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Sinn Féin's Gerry Adams and Mary Lou McDonald yesterday Sam Boal/Photocall Ireland
Budget 2014

Fine Gael says there's a €350m hole in Sinn Féin's pre-Budget proposal

But Sinn Féin does not agree.

A FINE GAEL junior minister has claimed that there is a €350 million hole in Sinn Féin’s pre-Budget submission, because it has failed to account for how it would fund the retention of the 9 per cent VAT rate for the tourism and hospitality sector.

Minister of State Brian Hayes’ comments follow Sinn Féin’s pre-Budget submission which was launched yesterday and called for, among other things, the abolition of the property tax as well as a third rate of tax and new taxes on betting.

Sinn Féin has proposed a €2.45 billion adjustment with a mix of tax rises and spending cuts but says that the proposed retention of the 9 per cent rate is outside of this budget adjustment figure.

In a statement last night, Hayes said: “Everyone agrees that the 9 per cent VAT rate has been hugely successful since it was introduced by the Government in 2011.

“However, at €350 million, it is a significant cost to the Exchequer and its maintenance requires tax raising or expenditure savings elsewhere.

“Sinn Fein has buried this line on page 28 of its submission and has failed to explain how exactly where the money will come to pay for this measure.”

Speaking on LMFM this morning, the Sinn Féin finance spokesperson Pearse Doherty accused Hayes of “political mischief” and said the retention of the 9 per cent rate is “additional” to the Budget adjustment which has been costed by the Department of Finance.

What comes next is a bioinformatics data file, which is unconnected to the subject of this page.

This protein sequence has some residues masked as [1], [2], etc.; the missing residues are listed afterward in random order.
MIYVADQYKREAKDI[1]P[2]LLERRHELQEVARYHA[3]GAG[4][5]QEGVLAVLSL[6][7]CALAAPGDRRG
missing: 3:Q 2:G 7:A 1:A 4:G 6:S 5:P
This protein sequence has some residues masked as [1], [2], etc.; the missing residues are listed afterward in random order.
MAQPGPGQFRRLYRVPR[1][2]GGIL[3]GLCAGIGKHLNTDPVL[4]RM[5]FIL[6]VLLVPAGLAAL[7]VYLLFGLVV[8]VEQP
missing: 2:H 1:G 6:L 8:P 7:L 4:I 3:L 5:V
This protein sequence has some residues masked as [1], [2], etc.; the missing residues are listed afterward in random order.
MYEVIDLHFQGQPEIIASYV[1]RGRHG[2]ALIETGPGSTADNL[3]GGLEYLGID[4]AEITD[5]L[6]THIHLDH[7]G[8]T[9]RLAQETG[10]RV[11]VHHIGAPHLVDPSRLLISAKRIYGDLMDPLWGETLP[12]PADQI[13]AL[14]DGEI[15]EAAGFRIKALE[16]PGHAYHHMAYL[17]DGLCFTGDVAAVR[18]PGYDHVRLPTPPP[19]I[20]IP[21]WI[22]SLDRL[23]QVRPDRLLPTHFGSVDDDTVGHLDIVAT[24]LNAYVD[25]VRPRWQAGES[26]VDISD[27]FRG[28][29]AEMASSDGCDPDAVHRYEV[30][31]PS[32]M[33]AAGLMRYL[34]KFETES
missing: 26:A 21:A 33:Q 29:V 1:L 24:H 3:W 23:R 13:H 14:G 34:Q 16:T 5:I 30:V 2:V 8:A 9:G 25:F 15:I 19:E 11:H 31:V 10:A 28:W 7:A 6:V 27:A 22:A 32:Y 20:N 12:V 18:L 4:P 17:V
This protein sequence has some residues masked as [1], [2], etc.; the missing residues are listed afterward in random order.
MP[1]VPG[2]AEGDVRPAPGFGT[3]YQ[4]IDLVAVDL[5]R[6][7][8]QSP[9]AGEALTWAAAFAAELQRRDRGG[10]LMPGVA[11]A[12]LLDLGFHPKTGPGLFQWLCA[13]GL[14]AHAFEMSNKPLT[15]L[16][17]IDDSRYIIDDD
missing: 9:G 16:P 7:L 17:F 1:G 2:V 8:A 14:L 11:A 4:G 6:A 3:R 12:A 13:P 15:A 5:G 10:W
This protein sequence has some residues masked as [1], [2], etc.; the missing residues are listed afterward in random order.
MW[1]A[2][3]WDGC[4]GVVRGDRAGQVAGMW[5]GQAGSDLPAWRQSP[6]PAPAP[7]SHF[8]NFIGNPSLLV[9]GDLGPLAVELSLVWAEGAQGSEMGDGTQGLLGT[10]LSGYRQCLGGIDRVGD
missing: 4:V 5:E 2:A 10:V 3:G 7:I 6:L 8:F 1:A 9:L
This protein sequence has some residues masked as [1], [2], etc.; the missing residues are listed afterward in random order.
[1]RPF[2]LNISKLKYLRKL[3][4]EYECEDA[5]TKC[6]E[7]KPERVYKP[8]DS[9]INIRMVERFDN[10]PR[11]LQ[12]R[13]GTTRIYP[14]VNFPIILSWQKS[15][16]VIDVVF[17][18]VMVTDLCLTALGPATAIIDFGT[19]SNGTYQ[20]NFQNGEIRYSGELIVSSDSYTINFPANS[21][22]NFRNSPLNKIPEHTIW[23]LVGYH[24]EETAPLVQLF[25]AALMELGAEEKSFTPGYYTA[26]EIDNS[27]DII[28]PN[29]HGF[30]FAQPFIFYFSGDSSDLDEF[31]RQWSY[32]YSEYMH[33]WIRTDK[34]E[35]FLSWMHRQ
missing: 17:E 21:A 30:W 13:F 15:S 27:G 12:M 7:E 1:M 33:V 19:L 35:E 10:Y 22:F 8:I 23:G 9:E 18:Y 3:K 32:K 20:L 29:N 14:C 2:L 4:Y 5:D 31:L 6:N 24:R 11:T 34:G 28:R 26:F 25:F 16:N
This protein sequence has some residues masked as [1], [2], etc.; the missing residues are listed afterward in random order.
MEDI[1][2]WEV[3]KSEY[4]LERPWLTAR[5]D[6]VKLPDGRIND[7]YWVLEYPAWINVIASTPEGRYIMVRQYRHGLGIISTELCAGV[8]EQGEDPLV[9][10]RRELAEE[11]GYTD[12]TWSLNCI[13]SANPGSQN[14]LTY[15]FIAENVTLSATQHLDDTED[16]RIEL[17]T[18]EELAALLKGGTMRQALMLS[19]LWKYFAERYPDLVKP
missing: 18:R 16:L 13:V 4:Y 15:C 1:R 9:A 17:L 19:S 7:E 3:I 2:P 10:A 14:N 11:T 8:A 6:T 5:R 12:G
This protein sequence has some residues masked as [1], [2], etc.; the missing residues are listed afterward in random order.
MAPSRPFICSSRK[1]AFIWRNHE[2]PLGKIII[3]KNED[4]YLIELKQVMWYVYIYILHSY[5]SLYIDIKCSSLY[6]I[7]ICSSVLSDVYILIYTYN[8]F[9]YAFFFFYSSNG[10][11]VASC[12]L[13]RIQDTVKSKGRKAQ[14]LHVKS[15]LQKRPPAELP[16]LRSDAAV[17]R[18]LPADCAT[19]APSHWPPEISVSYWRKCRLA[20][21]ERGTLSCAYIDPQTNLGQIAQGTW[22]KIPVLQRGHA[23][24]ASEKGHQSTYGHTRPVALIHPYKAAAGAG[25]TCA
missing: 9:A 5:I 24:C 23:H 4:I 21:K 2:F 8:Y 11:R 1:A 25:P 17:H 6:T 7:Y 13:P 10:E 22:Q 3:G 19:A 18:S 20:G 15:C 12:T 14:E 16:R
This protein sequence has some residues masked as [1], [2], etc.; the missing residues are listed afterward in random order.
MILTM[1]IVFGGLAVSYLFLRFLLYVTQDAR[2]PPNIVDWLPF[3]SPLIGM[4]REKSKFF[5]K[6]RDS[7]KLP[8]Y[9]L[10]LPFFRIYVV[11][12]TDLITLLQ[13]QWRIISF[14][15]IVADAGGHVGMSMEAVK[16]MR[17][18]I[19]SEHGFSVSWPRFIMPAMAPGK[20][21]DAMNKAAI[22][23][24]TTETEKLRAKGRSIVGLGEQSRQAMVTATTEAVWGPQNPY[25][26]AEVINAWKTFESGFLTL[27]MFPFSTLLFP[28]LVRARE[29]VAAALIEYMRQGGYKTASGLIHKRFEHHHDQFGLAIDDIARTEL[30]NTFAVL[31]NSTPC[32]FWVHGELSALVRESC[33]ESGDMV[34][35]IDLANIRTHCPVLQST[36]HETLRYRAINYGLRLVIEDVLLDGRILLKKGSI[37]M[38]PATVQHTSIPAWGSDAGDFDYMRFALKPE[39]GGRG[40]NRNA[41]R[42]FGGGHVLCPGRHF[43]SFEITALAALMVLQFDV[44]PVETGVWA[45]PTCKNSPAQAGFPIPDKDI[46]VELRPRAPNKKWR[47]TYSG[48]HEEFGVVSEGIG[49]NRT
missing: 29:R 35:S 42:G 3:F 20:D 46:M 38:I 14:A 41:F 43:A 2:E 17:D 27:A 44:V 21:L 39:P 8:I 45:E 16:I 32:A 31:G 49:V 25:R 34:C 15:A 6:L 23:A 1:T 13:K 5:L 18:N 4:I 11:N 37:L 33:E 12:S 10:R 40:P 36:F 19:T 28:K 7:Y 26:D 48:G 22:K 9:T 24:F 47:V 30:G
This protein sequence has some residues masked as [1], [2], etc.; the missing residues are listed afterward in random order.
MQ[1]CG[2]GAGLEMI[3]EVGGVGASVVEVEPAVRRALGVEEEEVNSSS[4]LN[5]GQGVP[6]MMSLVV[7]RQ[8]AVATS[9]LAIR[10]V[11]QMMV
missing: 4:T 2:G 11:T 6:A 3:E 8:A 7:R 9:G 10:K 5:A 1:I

“It should be retained and it should be funded through the mechanism that it is funded through at the minute,” Doherty told the station.

The 9 per cent VAT rate was announced as part of a government strategy to boost the tourism and hospitality sector as well as create jobs in 2011 but is scheduled to expire and revert to the 13 per cent rate at the end of this year.

Finance Minister Michael Noonan has said that the government has not yet decided on whether to allow it to expire or maintain it. The government may also side to introduce a compromise rate of more than 9 per cent but less than 13 per cent.

The restaurant, tourism and hospitality has extensively lobbied the government to maintain the rate, claiming it has created thousands of jobs.

Hayes said this was not the first time Sinn Féin’s proposals have been “shaky”.

He added: “Last year, the party was exposed as having a €670 million hole in its figures by its failure to account for a proposed reversal of the 23 per cent VAT rate.”

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Read: Sinn Féin wants a third rate of tax, a betting tax and to abolish the property tax

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